The general advice on building a gaming PC right now is that you should hold off for a few months because a tonne of generational component releases are just on the horizon. On paper, that makes sense – no point buying a GPU or processor right now if they’re just about to be superseded, right?
Well… no. At least, I disagree with that anyway, especially if you late a look at what happened during the release of the current generation of graphics cards. A dastardly mix of a chip shortage (in itself caused by production issues and increased demand from other areas of tech), paired with a boom in Ethereum, a cryptocurrency that was capable of being mined on consumer-grade GPUs.
Demand skyrocketed overnight while production and inventory plummeted, which in turn caused prices to inflate. It’s only in recent weeks that a good chunk of PC gamers and PC enthusiasts have been apple to snap up an Nvidia Ampere or AMD RDNA2 video card at a reasonable price. It’s all very well to tell people to hold on until Lovelace and RDNA 3 cards are released, but looking around the Amazon Prime Day deals, it’s actually refreshing to see a healthy supply of components in stock, and at a reasonable price at that.
I feel like telling people to wait is also a disservice to folks still using older hardware, especially those who took the leap and purchased a current–gen card recently. While it’s not the only way to check on the state of the gaming market, the Steam Hardware survey (opens in new tab) still places cards from the GeForce GTX 16 series at the top of the list, and developers are at least partially aware that they can’t market games to an audience with hardware that’s incapable of running them.
The Nvidia RTX 30 series and Big Navi cards are going to be very relevant for years to come, as will recently released processors, motherboards, and more. There’s a lot of pressure to upgrade your entire system to a full next-gen setup that utilizes DDR5 RAM and the very latest components, but you’ll find that a budget-friendly build equipped with older releases will still be a capable system for a few years.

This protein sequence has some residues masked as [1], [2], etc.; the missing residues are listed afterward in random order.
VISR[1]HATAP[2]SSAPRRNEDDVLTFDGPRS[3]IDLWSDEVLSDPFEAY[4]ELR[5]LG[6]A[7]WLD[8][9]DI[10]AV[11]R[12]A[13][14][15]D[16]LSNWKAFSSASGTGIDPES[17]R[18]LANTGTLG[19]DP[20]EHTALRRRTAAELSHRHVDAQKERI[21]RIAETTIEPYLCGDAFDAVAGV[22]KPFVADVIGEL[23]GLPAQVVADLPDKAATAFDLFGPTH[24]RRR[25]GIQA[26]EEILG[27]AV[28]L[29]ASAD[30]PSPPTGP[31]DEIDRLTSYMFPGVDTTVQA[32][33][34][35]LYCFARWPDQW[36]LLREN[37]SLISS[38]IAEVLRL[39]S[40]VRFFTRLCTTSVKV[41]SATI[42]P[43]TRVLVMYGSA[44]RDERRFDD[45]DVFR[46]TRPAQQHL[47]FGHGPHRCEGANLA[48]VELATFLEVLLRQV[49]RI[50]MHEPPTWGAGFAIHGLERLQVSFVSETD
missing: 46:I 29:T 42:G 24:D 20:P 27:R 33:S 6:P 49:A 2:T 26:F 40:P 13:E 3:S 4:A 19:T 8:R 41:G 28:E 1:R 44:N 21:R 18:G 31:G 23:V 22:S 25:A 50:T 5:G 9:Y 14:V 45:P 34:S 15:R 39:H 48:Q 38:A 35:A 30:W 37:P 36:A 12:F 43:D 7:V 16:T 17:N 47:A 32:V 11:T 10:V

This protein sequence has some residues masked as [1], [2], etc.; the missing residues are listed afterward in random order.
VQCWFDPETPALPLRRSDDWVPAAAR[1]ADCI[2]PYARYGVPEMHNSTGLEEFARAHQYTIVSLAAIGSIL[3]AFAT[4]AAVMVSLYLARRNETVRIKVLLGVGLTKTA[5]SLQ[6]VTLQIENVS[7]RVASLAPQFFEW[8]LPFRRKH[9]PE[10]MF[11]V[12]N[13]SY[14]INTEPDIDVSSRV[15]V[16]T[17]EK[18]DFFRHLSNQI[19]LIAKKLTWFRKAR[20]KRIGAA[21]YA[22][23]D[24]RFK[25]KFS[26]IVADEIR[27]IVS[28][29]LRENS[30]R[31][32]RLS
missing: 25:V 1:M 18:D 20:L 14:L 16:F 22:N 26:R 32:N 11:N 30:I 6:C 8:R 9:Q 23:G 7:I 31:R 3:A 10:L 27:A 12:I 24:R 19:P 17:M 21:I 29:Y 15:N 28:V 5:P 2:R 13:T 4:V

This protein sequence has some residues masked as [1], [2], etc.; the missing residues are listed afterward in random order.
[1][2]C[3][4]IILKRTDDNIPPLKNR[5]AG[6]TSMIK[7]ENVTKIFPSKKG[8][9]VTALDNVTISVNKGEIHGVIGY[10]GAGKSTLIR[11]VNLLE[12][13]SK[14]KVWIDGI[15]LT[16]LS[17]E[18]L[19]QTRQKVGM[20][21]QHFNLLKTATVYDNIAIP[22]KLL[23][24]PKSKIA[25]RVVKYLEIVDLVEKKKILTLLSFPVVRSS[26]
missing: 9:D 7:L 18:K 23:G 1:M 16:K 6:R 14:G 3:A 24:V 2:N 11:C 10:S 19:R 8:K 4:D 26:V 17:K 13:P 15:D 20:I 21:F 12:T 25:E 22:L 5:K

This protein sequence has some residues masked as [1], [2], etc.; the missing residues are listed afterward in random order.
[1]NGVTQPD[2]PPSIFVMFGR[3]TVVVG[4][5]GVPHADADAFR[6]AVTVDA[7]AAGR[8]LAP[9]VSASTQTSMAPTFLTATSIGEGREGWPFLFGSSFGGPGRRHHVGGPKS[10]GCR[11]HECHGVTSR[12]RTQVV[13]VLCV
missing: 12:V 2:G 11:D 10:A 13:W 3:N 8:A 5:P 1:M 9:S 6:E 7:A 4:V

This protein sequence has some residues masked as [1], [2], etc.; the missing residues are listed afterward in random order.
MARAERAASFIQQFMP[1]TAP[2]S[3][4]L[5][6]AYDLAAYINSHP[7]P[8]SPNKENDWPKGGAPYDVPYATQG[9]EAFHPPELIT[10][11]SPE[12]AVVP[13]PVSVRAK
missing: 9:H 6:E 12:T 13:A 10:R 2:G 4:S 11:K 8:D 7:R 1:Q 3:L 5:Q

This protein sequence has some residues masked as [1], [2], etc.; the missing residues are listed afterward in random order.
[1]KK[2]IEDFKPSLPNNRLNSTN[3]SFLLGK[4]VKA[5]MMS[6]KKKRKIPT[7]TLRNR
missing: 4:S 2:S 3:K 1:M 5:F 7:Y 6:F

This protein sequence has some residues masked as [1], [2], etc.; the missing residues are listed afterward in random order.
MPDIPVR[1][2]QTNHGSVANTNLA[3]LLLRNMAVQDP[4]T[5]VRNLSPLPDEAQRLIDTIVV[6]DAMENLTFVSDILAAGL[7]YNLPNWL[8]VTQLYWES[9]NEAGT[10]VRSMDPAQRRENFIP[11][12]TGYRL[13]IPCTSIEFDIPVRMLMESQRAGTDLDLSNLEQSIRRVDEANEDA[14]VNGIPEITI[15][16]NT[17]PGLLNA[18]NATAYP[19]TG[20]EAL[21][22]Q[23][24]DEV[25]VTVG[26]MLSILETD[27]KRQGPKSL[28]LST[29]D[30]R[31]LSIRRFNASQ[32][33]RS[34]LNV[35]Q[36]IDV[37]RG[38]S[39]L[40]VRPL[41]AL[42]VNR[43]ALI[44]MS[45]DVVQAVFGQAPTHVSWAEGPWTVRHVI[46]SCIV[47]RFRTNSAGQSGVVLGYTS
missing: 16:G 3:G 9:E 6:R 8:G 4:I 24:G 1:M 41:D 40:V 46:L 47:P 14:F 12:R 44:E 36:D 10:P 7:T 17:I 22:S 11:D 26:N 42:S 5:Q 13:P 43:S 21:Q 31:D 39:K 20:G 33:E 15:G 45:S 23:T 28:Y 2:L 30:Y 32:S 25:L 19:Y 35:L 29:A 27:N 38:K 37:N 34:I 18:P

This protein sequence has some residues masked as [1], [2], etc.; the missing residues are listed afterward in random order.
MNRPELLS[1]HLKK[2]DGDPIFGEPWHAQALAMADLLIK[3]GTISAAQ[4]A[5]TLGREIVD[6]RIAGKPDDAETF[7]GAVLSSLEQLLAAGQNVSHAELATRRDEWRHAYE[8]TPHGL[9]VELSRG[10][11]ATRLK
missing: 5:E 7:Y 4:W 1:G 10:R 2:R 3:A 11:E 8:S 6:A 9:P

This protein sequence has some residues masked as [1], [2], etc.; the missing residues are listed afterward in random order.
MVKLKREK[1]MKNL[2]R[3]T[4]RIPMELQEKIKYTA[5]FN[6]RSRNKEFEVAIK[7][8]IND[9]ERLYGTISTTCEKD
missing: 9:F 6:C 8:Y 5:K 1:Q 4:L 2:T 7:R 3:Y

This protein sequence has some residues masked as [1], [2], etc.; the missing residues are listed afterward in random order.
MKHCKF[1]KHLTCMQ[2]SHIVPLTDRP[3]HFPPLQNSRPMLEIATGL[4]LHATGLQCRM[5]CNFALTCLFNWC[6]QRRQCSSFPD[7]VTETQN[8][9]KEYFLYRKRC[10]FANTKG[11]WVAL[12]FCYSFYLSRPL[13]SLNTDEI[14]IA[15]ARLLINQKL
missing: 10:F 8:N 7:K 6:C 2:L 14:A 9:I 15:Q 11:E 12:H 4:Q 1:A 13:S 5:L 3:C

Thank god for PC Part Picker
Gaming PCs are kinda like cars. Some folks like to buy a luxury motor, and some like to modify their ride from top to bottom with upgrades, but it’s okay to just drive a reasonably priced economy car.
If all you need is for it to play your favorite games such as Fortnite or Valorant, there’s really no sense in overspending on something more powerful. If you’re not going to utilize all that power then it’s wasteful and will become just as irrelevant as it ages after all.
I mentioned the Prime Day sale earlier as I’d really encourage you to check out some of the deals if you wanted to make use of this relative period of pricing and production stability.
I’ve outlined a few of my favorites below, but I cannot stress enough that they’re not all going to be compatible. An easy way to make sure that the components will play nicely in your current build, or indeed in a completely new system you’re planning is to input the parts into the PC Part Picker website (opens in new tab).
This will tell you with relative accuracy if there’s any reason that something isn’t compatible – trying to buy an Intel processor for an AMD socket motherboard for example. It’s best used by absolute novice builders as it provides a pretty good guide, but there are plenty of community forums that can help you with more specific buying advice.
The best PC Gaming Prime day deals
The best GPU Prime Day deals
The best processor Prime Day deals
The best DDR5 RAM Prime Day deals
More GPU deals across the world
No matter where you live, you’ll find all the lowest prices for graphics cards around the web right here, with offers available in your region.